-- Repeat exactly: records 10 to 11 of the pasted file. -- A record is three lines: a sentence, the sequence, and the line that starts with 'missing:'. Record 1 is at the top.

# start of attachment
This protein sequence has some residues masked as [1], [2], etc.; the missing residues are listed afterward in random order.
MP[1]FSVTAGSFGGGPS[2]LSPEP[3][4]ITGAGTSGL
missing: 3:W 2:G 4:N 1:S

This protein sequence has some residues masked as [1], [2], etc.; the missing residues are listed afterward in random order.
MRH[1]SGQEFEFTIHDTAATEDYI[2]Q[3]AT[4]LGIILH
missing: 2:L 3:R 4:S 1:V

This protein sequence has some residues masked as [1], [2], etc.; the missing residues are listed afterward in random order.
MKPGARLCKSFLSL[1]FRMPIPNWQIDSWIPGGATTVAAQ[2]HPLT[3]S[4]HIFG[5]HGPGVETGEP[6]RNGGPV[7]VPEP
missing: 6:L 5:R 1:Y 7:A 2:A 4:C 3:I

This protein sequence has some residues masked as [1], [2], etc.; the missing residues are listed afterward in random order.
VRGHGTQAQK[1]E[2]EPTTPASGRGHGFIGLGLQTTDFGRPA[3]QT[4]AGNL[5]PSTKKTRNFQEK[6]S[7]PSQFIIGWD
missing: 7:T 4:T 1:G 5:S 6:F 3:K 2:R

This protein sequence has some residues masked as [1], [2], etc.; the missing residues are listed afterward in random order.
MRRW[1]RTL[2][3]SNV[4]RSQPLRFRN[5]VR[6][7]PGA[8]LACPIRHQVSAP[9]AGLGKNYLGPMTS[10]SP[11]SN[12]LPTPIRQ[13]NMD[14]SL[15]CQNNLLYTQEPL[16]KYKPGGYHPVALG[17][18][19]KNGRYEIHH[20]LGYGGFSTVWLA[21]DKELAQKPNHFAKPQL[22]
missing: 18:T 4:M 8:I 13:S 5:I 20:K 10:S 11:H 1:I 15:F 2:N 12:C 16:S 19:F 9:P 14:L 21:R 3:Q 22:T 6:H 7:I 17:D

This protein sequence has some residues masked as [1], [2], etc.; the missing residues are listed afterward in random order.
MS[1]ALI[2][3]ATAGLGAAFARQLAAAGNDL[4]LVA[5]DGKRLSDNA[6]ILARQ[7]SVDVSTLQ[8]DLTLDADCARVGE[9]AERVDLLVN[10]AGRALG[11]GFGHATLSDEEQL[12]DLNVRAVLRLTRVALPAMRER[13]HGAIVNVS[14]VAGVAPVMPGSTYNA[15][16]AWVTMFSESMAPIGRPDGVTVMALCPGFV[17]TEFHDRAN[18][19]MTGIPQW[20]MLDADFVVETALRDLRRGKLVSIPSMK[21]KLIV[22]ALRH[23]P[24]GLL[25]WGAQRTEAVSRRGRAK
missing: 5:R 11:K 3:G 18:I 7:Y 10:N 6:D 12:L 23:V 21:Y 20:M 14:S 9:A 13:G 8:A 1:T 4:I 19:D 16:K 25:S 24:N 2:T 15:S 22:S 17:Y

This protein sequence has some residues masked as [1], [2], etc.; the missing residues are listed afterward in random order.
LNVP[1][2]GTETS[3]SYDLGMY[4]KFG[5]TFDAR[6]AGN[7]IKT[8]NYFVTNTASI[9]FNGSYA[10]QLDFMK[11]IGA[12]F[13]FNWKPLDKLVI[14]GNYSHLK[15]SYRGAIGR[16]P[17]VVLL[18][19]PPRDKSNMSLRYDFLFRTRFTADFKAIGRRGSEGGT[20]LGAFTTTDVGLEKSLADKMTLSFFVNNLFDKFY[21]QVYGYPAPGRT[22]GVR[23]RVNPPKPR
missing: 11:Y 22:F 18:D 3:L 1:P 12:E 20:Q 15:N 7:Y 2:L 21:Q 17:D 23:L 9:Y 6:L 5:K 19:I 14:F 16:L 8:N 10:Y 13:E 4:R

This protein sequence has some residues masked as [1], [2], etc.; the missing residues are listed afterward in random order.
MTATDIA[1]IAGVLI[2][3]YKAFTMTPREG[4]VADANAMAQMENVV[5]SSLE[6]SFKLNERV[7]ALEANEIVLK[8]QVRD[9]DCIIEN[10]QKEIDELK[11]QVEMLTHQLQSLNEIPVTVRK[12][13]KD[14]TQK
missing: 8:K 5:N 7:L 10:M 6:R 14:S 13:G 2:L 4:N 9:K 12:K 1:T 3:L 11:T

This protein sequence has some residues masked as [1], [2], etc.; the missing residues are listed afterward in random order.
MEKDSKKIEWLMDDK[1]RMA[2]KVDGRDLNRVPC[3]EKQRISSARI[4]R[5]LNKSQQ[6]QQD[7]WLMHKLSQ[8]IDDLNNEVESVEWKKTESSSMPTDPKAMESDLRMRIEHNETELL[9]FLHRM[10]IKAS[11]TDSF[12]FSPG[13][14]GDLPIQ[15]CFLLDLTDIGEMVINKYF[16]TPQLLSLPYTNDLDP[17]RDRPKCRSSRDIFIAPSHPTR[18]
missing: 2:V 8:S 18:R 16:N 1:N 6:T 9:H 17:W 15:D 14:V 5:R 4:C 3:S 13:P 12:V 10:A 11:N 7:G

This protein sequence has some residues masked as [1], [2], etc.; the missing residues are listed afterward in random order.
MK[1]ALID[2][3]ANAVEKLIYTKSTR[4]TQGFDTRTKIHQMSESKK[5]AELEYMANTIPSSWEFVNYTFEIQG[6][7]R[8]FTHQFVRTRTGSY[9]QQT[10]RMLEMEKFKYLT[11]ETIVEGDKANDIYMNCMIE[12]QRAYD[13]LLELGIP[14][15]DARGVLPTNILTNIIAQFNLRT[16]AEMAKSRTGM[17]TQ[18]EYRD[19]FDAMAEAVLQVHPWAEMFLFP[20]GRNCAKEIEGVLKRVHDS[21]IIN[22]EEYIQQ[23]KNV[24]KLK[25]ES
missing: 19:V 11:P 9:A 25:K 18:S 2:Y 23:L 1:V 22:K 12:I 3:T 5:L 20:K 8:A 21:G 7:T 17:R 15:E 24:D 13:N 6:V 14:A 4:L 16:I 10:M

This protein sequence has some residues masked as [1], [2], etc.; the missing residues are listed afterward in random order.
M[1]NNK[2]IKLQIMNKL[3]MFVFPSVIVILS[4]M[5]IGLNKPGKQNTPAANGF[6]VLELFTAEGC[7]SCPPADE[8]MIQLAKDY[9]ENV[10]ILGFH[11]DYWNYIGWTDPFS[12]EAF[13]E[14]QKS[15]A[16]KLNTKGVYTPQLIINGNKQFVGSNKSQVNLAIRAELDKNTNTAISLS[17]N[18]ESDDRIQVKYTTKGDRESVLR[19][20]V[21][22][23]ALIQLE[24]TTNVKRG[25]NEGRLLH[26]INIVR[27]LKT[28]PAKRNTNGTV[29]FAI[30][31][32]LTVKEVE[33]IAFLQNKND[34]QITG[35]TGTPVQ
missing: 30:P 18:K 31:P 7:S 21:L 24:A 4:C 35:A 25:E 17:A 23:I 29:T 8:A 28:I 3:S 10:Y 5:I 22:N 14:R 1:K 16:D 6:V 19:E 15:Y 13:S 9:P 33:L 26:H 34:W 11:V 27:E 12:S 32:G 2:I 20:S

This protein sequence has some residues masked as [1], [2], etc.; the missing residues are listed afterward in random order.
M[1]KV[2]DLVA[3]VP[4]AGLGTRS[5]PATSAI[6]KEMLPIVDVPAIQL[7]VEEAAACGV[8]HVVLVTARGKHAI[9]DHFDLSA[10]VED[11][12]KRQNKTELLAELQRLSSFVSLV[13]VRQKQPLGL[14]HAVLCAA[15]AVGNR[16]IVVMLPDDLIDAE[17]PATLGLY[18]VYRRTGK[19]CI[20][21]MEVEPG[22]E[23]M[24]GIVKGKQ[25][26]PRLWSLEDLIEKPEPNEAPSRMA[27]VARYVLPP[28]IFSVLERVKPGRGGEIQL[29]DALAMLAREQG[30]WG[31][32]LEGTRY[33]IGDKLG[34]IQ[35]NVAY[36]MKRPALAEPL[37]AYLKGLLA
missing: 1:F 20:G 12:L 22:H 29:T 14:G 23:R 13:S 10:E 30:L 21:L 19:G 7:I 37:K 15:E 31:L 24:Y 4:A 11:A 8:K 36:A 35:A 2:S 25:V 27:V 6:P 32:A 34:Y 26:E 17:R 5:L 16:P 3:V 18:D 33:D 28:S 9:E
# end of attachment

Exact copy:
This protein sequence has some residues masked as [1], [2], etc.; the missing residues are listed afterward in random order.
MK[1]ALID[2][3]ANAVEKLIYTKSTR[4]TQGFDTRTKIHQMSESKK[5]AELEYMANTIPSSWEFVNYTFEIQG[6][7]R[8]FTHQFVRTRTGSY[9]QQT[10]RMLEMEKFKYLT[11]ETIVEGDKANDIYMNCMIE[12]QRAYD[13]LLELGIP[14][15]DARGVLPTNILTNIIAQFNLRT[16]AEMAKSRTGM[17]TQ[18]EYRD[19]FDAMAEAVLQVHPWAEMFLFP[20]GRNCAKEIEGVLKRVHDS[21]IIN[22]EEYIQQ[23]KNV[24]KLK[25]ES
missing: 19:V 11:P 9:A 25:K 18:S 2:Y 23:L 1:V 22:K 12:I 3:T 5:L 20:K 8:A 21:G 7:T 17:R 15:E 24:D 13:N 6:V 14:A 4:L 16:I 10:M

This protein sequence has some residues masked as [1], [2], etc.; the missing residues are listed afterward in random order.
M[1]NNK[2]IKLQIMNKL[3]MFVFPSVIVILS[4]M[5]IGLNKPGKQNTPAANGF[6]VLELFTAEGC[7]SCPPADE[8]MIQLAKDY[9]ENV[10]ILGFH[11]DYWNYIGWTDPFS[12]EAF[13]E[14]QKS[15]A[16]KLNTKGVYTPQLIINGNKQFVGSNKSQVNLAIRAELDKNTNTAISLS[17]N[18]ESDDRIQVKYTTKGDRESVLR[19][20]V[21][22][23]ALIQLE[24]TTNVKRG[25]NEGRLLH[26]INIVR[27]LKT[28]PAKRNTNGTV[29]FAI[30][31][32]LTVKEVE[33]IAFLQNKND[34]QITG[35]TGTPVQ
missing: 30:P 18:K 31:P 7:S 21:L 24:A 4:C 35:A 25:E 17:A 23:I 29:T 8:A 28:I 3:S 10:Y 5:I 22:N 14:R 1:K 16:D 6:V 19:E 15:Y 13:S 9:P 33:L 26:H 34:W 11:V 27:E 12:S 32:G 2:I 20:S